Fourth District Judge Timothy Hansen has ruled against the Idaho Education Association, upholding the constitutionality of SB 1108, the piece of state Superintendent of Schools Tom Luna's "Students Come First" three-part school reform package that limits teachers' collective bargaining rights, ends an early-retirement incentive program and makes other changes. The IEA sued, saying the bill unconstitutionally violates existing contracts, in part by retroactively ending them; Hansen ruled that it imposes "substantial impairment" on existing contracts, but that it's not unconstitutional because it does so for a "legitimate public purpose," in this case, giving school boards more power in bargaining with teachers. He also rejected arguments that the bill was unconstitutional for addressing more than a single subject.
The IEA said it will appeal the decision to the Idaho Supreme Court. "The bills wrongly curtail the rights of teachers, the IEA, and its local education associations, and they rob local school districts’ ability to make the best decisions for students," the IEA said in a statement. Paul Stark, IEA general counsel, said, “All involved anticipated that whether it was a win, lose, or draw, Judge Hansen’s decision would be appealed and ultimately decided by the Idaho Supreme Court. The Idaho Education Association appreciates Judge Hansen’s expedited decision that allows the parties to have the issues presented to the Supreme Court as soon as possible. The Idaho Education Association further looks forward to the November 2012 election when Idaho voters will finally have a say in overturning the harmful education laws passed this year.”
A referendum in the 2012 general election will give Idaho voters the choice of rejecting all three pieces of the reform package; the others shift funds from salaries to technology boosts, impose a merit-pay bonus system and bring a new focus on online learning. You can read the judge's decision here, and click below for a full report from AP reporter John Miller.
Idaho court upholds big part of Luna's ed reforms
By JOHN MILLER, Associated Press
BOISE, Idaho (AP) — An Idaho state court on Friday upheld the portion of public schools chief Tom Luna's education reforms that weaken some teachers' bargaining rights, ruling against a legal challenge from the Idaho Education Association.
The measure that passed during the 2011 Legislature phases out some teacher job protections, limits collective bargaining and dumps seniority as a factor in layoffs.
The teachers union had been fighting these changes, arguing they are an unconstitutional attack on educators' rights. It now says it will appeal.
Fourth District Judge Timothy Hansen ruled that the law known as Senate Bill 1108 passes constitutional muster, including its provisions that limit contracts between school districts and teachers to just a single year.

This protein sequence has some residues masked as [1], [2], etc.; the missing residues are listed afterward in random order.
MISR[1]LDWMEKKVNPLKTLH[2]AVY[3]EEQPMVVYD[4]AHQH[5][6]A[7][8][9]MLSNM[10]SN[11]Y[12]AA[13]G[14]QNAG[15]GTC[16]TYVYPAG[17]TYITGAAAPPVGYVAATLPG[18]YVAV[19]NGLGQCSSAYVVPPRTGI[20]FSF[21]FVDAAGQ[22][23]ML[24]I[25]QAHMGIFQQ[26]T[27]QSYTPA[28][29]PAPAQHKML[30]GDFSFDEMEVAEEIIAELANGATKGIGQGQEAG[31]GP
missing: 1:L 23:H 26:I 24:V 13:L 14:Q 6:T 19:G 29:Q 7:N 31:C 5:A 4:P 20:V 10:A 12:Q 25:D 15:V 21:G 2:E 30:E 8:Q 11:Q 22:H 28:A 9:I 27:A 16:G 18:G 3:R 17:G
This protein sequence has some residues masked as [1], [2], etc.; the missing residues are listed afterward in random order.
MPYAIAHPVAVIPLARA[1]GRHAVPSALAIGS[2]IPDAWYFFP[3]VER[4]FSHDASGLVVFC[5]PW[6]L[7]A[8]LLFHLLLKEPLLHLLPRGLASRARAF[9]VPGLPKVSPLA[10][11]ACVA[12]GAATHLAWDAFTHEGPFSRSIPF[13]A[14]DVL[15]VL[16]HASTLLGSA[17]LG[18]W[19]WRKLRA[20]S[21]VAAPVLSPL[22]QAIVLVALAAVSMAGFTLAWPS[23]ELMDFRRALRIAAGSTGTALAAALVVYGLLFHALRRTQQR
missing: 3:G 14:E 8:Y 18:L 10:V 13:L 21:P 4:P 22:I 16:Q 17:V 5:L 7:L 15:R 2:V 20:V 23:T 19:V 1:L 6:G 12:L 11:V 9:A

Luna contended during the 2011 Legislature that such restrictions were necessary to shift more control to school boards to make hiring and employment decisions, while the union argues it illegally undercuts protections for its members.
In his 18-page decision, Hansen wrote that such intervention by the state may well impair contracts, but that it "is both reasonable and necessary to the legitimate purposes furthered by SB 1108," he said. "As noted above, one of those purposes is returning decision-making power to local school boards."
Luna cheered Hansen's ruling, as did Gov. C.L. "Butch" Otter, with both elected leaders contending this is another step in helping improve Idaho's educational system.
Among the other changes in Luna's "Students Come First" reforms: Introducing merit pay for teachers and shifting money from salaries to classroom technology like laptop computers and online education.
"The Legislature did the right thing, and now so has Judge Hansen," Otter said in a statement. "That's welcome news. But we recognize this issue and the fate of Students Come First will remain in the courts — including the court of public opinion. Superintendent Luna and I are confident that Idaho citizens understand what's at stake."
Otter is alluding to union-backed ballot measures set for a vote in November 2012 in which foes of Luna's sweeping education reforms will ask Idaho voters to overturn them.
Following Hansen's ruling Friday, Idaho Education Association lawyer Paul Stark said the group plans to appeal the decision to the Idaho Supreme Court.
"The Idaho Education Association appreciates Judge Hansen's expedited decision that allows the parties to have the issues presented to the Supreme Court as soon as possible," Stark wrote in a statement.
Stark added his organization is also looking forward to making its case to voters ahead of the November 2012 election.
Copyright 2011 The Associated Press.